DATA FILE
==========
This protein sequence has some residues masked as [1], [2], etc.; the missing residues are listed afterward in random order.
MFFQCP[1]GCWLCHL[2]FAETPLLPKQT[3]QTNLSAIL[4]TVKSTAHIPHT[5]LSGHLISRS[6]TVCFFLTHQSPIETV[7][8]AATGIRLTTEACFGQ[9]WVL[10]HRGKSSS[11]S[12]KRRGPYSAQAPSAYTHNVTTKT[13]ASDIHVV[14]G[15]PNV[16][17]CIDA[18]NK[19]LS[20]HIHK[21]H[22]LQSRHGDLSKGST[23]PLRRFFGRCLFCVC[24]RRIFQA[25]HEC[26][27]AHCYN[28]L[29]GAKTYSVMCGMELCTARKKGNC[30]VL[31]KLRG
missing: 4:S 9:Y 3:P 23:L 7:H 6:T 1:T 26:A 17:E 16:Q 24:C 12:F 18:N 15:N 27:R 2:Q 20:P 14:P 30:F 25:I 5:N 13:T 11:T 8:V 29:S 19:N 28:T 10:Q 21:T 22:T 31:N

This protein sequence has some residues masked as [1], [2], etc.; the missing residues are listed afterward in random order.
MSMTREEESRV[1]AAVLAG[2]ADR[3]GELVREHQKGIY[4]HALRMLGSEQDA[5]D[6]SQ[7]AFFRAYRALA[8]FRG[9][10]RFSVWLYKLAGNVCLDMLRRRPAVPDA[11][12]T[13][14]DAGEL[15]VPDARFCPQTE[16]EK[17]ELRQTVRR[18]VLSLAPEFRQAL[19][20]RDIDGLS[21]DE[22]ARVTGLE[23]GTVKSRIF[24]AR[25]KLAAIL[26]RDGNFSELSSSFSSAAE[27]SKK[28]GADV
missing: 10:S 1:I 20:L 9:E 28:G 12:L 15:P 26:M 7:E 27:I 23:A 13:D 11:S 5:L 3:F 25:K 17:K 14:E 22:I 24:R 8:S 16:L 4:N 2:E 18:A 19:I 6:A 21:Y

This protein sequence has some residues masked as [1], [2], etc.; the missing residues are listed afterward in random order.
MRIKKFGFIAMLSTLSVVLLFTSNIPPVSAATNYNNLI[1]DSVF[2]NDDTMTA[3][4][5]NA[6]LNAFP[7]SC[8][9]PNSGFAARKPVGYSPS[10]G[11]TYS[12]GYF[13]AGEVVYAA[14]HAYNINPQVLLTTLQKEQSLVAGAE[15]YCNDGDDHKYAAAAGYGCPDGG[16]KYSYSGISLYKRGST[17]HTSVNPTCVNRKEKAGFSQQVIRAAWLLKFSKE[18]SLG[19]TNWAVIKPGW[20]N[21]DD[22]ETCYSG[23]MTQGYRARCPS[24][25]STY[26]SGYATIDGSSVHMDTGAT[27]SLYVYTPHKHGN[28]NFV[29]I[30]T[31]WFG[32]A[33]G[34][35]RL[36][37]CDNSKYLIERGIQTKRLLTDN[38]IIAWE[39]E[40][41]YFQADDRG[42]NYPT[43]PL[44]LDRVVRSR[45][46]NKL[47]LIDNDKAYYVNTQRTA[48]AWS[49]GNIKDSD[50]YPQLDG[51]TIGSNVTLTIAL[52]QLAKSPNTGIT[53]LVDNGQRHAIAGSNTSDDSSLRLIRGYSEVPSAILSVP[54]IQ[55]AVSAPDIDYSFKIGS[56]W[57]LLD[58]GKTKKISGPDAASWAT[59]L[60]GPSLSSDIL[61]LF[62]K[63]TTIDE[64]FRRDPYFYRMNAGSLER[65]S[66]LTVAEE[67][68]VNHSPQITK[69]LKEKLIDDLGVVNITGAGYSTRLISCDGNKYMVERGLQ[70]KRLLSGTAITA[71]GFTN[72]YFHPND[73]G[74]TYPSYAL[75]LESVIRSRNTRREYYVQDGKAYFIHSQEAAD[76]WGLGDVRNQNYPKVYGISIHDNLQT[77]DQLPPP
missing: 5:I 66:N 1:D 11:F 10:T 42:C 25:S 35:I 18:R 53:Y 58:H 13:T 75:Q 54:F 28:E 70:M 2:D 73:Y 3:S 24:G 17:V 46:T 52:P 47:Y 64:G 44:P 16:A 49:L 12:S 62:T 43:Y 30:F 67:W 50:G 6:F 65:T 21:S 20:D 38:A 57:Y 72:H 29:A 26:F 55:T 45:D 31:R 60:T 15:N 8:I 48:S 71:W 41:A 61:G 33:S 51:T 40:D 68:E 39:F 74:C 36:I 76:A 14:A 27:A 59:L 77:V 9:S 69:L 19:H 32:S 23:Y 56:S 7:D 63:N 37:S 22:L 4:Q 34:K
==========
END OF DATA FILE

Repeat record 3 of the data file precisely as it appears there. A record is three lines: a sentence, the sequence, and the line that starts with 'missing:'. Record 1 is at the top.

This protein sequence has some residues masked as [1], [2], etc.; the missing residues are listed afterward in random order.
MRIKKFGFIAMLSTLSVVLLFTSNIPPVSAATNYNNLI[1]DSVF[2]NDDTMTA[3][4][5]NA[6]LNAFP[7]SC[8][9]PNSGFAARKPVGYSPS[10]G[11]TYS[12]GYF[13]AGEVVYAA[14]HAYNINPQVLLTTLQKEQSLVAGAE[15]YCNDGDDHKYAAAAGYGCPDGG[16]KYSYSGISLYKRGST[17]HTSVNPTCVNRKEKAGFSQQVIRAAWLLKFSKE[18]SLG[19]TNWAVIKPGW[20]N[21]DD[22]ETCYSG[23]MTQGYRARCPS[24][25]STY[26]SGYATIDGSSVHMDTGAT[27]SLYVYTPHKHGN[28]NFV[29]I[30]T[31]WFG[32]A[33]G[34][35]RL[36][37]CDNSKYLIERGIQTKRLLTDN[38]IIAWE[39]E[40][41]YFQADDRG[42]NYPT[43]PL[44]LDRVVRSR[45][46]NKL[47]LIDNDKAYYVNTQRTA[48]AWS[49]GNIKDSD[50]YPQLDG[51]TIGSNVTLTIAL[52]QLAKSPNTGIT[53]LVDNGQRHAIAGSNTSDDSSLRLIRGYSEVPSAILSVP[54]IQ[55]AVSAPDIDYSFKIGS[56]W[57]LLD[58]GKTKKISGPDAASWAT[59]L[60]GPSLSSDIL[61]LF[62]K[63]TTIDE[64]FRRDPYFYRMNAGSLER[65]S[66]LTVAEE[67][68]VNHSPQITK[69]LKEKLIDDLGVVNITGAGYSTRLISCDGNKYMVERGLQ[70]KRLLSGTAITA[71]GFTN[72]YFHPND[73]G[74]TYPSYAL[75]LESVIRSRNTRREYYVQDGKAYFIHSQEAAD[76]WGLGDVRNQNYPKVYGISIHDNLQT[77]DQLPPP
missing: 5:I 66:N 1:D 11:F 10:T 42:C 25:S 35:I 18:R 53:Y 58:H 13:T 75:Q 54:F 28:E 70:M 2:D 73:Y 3:S 24:G 17:V 46:T 52:P 47:Y 64:G 44:P 16:A 49:L 12:S 62:T 43:Y 30:F 67:W 50:G 6:F 65:T 21:S 20:D 38:A 57:Y 72:H 29:A 26:F 55:T 45:D 31:R 60:T 15:N 8:I 48:S 71:W 41:A 61:G 33:S 51:T 40:D 68:E 39:F 74:C 36:I 76:A 14:A 27:A 59:L 77:V 9:S 69:L 19:H 32:S 23:Y 56:S 7:D 63:N 37:S 22:L 4:Q 34:K